Although the NYC subway system may be hemorrhaging money, unable to turn a profit despite annual fare increases, expanded services and a slew of other measures, there is one thing that it can gloat about. According to a just-released annual report from the American Public Transportation Association (h/t New Geography), the New York City subway accounts for ALL of the transit increase seen in the United States between 2005 and 2015.
In the last decade, subway ridership has ballooned nearly a billion trips, while transit systems outside the New York City subway saw a loss of nearly 200 million riders over the same period. And if current figures are any indication of what’s to come, this trend will only strengthen. As 6sqft reported in April, NYC subway hit 1.7 billion annual trips, the highest since 1948 when ridership was at its peak.
“The New York City subway accounts carries nearly 2.5 times the annual ridership of the other nine largest metro systems in the nation combined,” New Geography points out. It carries 11 times more riders that the Chicago “L” system, 10 times that of Washington’s Metro, and 50 times more than the Los Angeles system—though to be fair, L.A. has only in the last two decades started to build out its rail system, whereas the NYC subway is more than 100 years old. Moreover, the NYC subway also benefits from population density, 24/7 service and safer riding conditions (i.e. lower crime rates—largely what’s given it significant boosts since the more troubled 70s and 90s).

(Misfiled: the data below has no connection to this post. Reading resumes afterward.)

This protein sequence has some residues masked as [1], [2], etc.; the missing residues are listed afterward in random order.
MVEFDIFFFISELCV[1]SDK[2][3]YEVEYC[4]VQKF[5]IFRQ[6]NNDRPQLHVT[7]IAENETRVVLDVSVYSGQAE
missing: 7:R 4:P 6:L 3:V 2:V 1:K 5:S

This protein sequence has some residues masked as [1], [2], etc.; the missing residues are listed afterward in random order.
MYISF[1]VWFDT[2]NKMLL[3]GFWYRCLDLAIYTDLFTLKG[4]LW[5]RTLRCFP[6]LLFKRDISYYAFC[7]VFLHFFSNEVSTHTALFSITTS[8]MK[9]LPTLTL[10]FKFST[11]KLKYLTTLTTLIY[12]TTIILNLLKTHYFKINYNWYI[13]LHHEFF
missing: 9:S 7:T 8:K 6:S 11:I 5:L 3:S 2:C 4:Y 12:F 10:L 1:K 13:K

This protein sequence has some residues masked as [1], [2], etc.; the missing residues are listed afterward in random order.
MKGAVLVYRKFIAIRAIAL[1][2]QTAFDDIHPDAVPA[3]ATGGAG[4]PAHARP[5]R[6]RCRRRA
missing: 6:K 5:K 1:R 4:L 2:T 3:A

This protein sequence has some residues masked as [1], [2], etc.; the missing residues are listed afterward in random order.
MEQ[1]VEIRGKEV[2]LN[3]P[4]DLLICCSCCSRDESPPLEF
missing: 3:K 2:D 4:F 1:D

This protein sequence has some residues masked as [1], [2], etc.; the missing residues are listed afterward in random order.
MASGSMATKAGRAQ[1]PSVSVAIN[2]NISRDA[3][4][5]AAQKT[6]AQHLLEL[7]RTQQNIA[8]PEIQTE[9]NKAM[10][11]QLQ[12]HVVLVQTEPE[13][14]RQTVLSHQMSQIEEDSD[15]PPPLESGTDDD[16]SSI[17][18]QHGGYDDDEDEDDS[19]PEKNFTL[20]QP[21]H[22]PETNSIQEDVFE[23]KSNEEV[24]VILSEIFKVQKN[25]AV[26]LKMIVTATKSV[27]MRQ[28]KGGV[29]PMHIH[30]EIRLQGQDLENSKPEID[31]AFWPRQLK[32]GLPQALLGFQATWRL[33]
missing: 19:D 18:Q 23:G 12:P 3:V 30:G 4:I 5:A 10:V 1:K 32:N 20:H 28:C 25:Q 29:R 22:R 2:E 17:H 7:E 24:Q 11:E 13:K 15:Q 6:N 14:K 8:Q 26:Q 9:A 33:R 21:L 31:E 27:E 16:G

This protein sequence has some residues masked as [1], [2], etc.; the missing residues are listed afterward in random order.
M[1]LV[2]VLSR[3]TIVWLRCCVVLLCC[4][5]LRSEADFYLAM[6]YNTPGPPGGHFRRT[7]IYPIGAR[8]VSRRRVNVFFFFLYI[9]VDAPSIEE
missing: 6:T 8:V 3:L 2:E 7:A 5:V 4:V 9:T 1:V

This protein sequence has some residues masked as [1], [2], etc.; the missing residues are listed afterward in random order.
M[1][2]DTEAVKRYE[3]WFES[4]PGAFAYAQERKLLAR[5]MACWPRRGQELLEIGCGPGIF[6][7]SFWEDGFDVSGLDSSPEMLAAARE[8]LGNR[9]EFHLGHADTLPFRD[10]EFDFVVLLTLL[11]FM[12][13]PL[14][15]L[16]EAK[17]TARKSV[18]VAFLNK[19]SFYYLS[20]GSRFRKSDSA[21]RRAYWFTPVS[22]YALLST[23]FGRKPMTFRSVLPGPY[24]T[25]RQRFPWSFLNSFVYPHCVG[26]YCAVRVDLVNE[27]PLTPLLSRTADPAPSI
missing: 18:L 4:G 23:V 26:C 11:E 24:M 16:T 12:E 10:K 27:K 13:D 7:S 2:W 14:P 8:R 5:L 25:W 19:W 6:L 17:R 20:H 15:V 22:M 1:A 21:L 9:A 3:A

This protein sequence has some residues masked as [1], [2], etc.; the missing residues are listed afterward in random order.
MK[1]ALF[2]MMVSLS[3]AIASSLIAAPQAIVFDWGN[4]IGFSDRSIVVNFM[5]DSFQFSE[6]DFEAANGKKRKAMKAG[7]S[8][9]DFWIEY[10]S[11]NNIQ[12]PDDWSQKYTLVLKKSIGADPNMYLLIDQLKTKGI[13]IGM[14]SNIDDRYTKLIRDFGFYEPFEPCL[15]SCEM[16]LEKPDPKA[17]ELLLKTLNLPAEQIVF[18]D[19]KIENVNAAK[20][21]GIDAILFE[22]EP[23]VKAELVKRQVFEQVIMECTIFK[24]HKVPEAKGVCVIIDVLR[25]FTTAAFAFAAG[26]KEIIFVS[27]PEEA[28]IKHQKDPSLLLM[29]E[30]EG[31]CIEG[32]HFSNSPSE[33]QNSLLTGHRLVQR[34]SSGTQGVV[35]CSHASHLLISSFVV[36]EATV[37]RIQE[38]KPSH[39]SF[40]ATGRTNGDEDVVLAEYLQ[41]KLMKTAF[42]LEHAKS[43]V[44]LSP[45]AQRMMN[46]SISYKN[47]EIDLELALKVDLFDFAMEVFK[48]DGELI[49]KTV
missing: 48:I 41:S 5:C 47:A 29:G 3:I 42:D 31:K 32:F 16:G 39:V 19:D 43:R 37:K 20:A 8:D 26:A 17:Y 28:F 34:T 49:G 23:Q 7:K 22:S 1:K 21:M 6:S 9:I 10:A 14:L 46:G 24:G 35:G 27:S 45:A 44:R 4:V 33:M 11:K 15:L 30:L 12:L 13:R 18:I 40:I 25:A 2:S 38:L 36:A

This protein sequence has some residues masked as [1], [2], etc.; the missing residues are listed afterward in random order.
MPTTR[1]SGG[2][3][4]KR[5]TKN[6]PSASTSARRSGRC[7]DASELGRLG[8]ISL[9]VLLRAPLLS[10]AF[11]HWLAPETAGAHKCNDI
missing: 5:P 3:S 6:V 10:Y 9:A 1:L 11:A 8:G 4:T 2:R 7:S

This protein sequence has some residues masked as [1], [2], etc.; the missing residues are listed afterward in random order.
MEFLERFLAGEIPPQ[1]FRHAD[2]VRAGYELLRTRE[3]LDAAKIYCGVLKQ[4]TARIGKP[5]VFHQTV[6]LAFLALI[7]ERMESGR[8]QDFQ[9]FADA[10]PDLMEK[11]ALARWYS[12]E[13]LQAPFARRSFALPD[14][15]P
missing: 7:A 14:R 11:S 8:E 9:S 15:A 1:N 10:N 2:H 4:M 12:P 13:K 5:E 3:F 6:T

Unsurprisingly, the subway also dominates over other regional transit systems, including the PATH, LIRR and Metro North, at 67 percent. “Other” inner-city transit options (e.g. the bus) make up just 5 percent of the total.
Adding to all of this, just last year, the American Public Transportation Association found that 2014 national transit ridership marked an unprecedented high for the United States. Meaning the success of our country’s transit can wholly be attributed to how “effective” NYC’s subway system is. Oh, the irony.
[Via New Geography]
All graphs via New Geography
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